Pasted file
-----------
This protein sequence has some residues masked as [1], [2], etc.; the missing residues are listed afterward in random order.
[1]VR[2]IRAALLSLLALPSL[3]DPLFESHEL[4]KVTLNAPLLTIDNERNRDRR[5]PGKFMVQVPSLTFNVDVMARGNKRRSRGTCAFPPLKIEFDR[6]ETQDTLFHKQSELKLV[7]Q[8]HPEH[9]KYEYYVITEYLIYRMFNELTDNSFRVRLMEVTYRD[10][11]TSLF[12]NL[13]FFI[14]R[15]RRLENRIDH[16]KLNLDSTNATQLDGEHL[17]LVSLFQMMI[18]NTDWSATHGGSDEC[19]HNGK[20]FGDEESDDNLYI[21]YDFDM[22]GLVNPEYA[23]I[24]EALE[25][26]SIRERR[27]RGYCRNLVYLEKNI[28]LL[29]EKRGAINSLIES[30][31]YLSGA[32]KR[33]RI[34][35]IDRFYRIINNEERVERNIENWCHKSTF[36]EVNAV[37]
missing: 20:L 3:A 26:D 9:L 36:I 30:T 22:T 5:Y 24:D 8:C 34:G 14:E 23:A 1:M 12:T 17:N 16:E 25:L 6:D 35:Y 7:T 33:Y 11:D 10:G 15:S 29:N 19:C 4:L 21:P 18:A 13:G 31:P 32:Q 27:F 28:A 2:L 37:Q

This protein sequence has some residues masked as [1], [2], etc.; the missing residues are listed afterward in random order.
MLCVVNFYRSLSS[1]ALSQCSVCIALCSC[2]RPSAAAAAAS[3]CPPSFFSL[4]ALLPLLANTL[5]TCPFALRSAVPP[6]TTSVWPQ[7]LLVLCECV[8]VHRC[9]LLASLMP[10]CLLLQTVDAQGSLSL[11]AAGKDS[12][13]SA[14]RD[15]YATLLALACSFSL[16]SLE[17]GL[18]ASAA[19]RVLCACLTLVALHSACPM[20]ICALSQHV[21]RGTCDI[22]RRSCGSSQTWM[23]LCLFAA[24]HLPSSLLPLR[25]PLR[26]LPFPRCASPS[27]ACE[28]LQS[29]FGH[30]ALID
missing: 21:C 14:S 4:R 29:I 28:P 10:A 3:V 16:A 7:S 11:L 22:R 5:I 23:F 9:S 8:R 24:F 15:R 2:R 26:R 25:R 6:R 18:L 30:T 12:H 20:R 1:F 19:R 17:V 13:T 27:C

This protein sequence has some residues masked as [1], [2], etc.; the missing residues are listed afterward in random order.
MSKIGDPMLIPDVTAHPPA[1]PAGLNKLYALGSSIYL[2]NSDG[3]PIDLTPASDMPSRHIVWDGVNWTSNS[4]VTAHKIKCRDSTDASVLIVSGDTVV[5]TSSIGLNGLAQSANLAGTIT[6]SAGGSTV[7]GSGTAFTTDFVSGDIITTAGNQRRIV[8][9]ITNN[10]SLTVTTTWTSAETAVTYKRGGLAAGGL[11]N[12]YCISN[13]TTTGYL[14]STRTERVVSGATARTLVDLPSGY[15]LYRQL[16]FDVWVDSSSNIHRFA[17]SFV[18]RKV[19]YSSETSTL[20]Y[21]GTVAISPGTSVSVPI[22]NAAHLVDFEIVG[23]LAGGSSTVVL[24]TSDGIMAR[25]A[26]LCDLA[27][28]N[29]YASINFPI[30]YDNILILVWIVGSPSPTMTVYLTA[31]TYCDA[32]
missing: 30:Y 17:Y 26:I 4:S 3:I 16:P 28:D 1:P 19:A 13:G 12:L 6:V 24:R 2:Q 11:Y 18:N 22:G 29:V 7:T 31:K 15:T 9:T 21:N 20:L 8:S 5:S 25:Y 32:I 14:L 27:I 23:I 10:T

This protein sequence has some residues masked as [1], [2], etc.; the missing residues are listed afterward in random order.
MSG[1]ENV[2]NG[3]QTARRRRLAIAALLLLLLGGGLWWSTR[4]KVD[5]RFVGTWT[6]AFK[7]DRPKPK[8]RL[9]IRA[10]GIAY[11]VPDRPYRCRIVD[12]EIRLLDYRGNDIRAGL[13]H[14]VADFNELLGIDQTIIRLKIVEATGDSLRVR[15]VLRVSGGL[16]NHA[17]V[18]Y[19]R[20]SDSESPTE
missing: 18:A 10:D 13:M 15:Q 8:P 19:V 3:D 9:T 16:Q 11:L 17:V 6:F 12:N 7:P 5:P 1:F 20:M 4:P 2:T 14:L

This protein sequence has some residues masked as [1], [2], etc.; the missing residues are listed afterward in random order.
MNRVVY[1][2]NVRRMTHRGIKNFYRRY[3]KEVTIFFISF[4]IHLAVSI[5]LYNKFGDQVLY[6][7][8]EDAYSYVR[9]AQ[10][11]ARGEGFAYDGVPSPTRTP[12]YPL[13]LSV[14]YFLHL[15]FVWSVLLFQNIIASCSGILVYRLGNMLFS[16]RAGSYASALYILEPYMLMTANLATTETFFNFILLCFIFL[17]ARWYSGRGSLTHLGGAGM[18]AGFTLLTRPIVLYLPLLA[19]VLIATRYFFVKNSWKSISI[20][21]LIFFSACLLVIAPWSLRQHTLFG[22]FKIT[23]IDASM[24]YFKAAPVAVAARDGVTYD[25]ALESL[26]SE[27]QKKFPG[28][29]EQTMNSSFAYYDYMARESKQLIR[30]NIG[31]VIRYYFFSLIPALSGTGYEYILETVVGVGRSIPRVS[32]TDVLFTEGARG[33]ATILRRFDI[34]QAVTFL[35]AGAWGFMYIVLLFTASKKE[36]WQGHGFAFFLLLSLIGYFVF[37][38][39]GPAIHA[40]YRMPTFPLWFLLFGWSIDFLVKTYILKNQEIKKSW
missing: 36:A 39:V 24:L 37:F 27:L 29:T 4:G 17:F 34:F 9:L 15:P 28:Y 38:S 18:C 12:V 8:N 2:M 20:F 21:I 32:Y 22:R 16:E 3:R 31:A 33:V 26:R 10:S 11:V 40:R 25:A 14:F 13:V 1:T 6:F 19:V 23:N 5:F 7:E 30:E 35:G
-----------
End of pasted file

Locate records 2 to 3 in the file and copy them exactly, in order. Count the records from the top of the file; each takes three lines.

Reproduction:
This protein sequence has some residues masked as [1], [2], etc.; the missing residues are listed afterward in random order.
MLCVVNFYRSLSS[1]ALSQCSVCIALCSC[2]RPSAAAAAAS[3]CPPSFFSL[4]ALLPLLANTL[5]TCPFALRSAVPP[6]TTSVWPQ[7]LLVLCECV[8]VHRC[9]LLASLMP[10]CLLLQTVDAQGSLSL[11]AAGKDS[12][13]SA[14]RD[15]YATLLALACSFSL[16]SLE[17]GL[18]ASAA[19]RVLCACLTLVALHSACPM[20]ICALSQHV[21]RGTCDI[22]RRSCGSSQTWM[23]LCLFAA[24]HLPSSLLPLR[25]PLR[26]LPFPRCASPS[27]ACE[28]LQS[29]FGH[30]ALID
missing: 21:C 14:S 4:R 29:I 28:P 10:A 3:V 16:A 7:S 11:L 22:R 5:I 23:F 9:S 8:R 24:F 15:R 2:R 26:R 25:R 6:R 18:L 30:T 12:H 20:R 1:F 19:R 17:V 13:T 27:C

This protein sequence has some residues masked as [1], [2], etc.; the missing residues are listed afterward in random order.
MSKIGDPMLIPDVTAHPPA[1]PAGLNKLYALGSSIYL[2]NSDG[3]PIDLTPASDMPSRHIVWDGVNWTSNS[4]VTAHKIKCRDSTDASVLIVSGDTVV[5]TSSIGLNGLAQSANLAGTIT[6]SAGGSTV[7]GSGTAFTTDFVSGDIITTAGNQRRIV[8][9]ITNN[10]SLTVTTTWTSAETAVTYKRGGLAAGGL[11]N[12]YCISN[13]TTTGYL[14]STRTERVVSGATARTLVDLPSGY[15]LYRQL[16]FDVWVDSSSNIHRFA[17]SFV[18]RKV[19]YSSETSTL[20]Y[21]GTVAISPGTSVSVPI[22]NAAHLVDFEIVG[23]LAGGSSTVVL[24]TSDGIMAR[25]A[26]LCDLA[27][28]N[29]YASINFPI[30]YDNILILVWIVGSPSPTMTVYLTA[31]TYCDA[32]
missing: 30:Y 17:Y 26:I 4:S 3:I 16:P 28:D 1:P 19:A 13:G 12:L 6:V 24:R 2:Q 11:Y 18:N 22:G 29:V 7:T 31:K 15:T 9:T 21:N 20:L 8:S 5:S 25:Y 32:I 14:L 27:I 23:I 10:T